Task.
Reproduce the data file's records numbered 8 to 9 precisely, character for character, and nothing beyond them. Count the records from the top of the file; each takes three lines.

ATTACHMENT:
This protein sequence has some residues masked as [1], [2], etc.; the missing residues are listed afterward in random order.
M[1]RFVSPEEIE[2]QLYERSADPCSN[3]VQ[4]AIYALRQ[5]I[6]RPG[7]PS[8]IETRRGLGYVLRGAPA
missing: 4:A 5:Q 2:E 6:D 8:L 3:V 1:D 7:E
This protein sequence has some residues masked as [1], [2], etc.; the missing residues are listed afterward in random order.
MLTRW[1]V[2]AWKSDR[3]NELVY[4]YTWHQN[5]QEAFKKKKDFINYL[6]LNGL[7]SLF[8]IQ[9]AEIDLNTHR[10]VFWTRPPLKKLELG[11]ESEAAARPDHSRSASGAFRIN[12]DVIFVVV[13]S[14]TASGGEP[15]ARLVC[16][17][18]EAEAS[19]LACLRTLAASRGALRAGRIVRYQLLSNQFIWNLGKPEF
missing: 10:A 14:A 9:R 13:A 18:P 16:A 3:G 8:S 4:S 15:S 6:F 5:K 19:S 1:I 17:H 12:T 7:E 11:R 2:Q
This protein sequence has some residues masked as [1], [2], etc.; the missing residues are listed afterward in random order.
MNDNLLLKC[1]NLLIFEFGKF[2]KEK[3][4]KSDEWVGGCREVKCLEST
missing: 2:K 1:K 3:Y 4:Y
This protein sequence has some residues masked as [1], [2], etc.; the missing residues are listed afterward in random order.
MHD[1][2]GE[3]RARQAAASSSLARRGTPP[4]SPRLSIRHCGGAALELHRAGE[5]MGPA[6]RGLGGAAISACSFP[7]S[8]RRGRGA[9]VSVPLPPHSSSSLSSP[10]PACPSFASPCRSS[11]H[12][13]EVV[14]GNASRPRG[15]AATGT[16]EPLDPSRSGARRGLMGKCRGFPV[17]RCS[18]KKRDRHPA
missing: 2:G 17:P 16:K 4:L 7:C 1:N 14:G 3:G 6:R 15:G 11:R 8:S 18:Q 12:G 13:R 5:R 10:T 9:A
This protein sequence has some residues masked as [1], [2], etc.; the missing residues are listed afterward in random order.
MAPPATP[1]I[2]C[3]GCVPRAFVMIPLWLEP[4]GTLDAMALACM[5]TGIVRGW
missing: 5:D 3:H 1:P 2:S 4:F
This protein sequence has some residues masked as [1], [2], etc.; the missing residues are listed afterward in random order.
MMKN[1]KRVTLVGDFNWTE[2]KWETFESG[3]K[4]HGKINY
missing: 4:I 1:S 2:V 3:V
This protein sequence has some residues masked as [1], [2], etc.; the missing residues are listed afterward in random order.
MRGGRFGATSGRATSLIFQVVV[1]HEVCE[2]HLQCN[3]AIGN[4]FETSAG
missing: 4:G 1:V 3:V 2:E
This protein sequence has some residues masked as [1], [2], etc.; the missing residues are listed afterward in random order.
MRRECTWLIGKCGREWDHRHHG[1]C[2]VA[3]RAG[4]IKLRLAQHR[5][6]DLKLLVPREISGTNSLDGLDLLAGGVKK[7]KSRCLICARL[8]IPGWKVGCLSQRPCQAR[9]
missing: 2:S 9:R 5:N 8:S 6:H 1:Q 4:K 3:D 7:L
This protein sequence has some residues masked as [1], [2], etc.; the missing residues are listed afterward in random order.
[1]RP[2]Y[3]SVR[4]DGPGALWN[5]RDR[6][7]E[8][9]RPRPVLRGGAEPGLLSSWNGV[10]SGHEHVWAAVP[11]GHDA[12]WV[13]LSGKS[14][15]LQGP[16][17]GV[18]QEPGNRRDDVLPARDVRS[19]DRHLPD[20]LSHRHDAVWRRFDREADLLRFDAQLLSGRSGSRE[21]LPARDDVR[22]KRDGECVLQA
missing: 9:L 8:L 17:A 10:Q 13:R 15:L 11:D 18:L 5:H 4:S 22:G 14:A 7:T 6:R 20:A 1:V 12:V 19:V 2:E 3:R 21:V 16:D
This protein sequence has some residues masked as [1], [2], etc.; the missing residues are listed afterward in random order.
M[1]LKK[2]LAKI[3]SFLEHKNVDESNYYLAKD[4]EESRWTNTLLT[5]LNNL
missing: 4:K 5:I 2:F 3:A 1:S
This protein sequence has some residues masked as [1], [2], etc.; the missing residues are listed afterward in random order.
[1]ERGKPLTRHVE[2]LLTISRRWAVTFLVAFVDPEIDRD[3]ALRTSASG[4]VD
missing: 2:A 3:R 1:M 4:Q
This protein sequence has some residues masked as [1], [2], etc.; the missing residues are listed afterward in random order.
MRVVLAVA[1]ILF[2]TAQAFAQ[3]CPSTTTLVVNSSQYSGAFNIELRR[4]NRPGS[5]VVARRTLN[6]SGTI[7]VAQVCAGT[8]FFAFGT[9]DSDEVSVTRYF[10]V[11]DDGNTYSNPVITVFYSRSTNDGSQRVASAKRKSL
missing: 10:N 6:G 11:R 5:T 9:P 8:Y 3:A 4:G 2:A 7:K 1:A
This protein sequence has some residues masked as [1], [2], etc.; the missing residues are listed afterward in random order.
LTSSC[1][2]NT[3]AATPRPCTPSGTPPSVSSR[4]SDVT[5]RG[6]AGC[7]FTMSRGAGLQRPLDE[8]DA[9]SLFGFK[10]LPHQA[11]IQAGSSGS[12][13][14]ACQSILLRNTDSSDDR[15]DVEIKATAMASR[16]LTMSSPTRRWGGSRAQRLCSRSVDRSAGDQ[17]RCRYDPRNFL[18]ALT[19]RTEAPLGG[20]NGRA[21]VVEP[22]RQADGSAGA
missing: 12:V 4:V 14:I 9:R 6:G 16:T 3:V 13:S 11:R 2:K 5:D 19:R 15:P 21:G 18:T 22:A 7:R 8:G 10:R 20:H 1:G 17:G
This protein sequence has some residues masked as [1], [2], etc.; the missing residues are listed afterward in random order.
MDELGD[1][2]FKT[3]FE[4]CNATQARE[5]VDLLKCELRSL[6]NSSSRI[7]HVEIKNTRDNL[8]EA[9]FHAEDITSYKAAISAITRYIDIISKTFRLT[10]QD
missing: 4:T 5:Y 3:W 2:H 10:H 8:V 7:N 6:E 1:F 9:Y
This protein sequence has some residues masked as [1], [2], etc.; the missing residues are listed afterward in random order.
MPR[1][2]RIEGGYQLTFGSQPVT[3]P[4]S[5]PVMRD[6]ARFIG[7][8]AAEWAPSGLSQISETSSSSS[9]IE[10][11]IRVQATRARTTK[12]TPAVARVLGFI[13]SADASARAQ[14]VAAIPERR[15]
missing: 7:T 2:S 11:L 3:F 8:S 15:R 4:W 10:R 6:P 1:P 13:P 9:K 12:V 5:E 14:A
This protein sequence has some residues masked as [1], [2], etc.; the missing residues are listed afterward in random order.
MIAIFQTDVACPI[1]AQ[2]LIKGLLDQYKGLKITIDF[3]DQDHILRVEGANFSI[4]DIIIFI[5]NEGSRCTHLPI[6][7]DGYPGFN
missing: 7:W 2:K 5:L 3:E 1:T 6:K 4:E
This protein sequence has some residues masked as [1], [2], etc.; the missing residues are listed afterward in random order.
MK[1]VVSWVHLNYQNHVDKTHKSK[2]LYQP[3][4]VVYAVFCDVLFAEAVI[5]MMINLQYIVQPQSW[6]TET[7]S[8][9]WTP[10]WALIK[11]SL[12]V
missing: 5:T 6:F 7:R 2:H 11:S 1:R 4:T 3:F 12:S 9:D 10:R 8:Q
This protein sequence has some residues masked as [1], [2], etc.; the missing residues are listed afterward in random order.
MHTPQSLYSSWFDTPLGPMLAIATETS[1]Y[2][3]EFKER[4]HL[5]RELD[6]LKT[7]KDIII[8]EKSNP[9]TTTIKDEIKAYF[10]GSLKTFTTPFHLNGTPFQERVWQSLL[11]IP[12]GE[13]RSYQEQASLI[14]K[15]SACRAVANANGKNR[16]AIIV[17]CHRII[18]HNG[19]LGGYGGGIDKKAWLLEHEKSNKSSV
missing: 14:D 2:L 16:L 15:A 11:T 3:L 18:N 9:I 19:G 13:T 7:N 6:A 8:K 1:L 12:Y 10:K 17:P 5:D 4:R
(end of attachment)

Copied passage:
This protein sequence has some residues masked as [1], [2], etc.; the missing residues are listed afterward in random order.
MRRECTWLIGKCGREWDHRHHG[1]C[2]VA[3]RAG[4]IKLRLAQHR[5][6]DLKLLVPREISGTNSLDGLDLLAGGVKK[7]KSRCLICARL[8]IPGWKVGCLSQRPCQAR[9]
missing: 2:S 9:R 5:N 8:S 6:H 1:Q 4:K 3:D 7:L
This protein sequence has some residues masked as [1], [2], etc.; the missing residues are listed afterward in random order.
[1]RP[2]Y[3]SVR[4]DGPGALWN[5]RDR[6][7]E[8][9]RPRPVLRGGAEPGLLSSWNGV[10]SGHEHVWAAVP[11]GHDA[12]WV[13]LSGKS[14][15]LQGP[16][17]GV[18]QEPGNRRDDVLPARDVRS[19]DRHLPD[20]LSHRHDAVWRRFDREADLLRFDAQLLSGRSGSRE[21]LPARDDVR[22]KRDGECVLQA
missing: 9:L 8:L 17:A 10:Q 13:R 15:L 11:D 18:L 5:H 4:S 22:G 14:A 7:T 6:R 20:A 1:V 12:V 19:V 2:E 3:R 21:V 16:D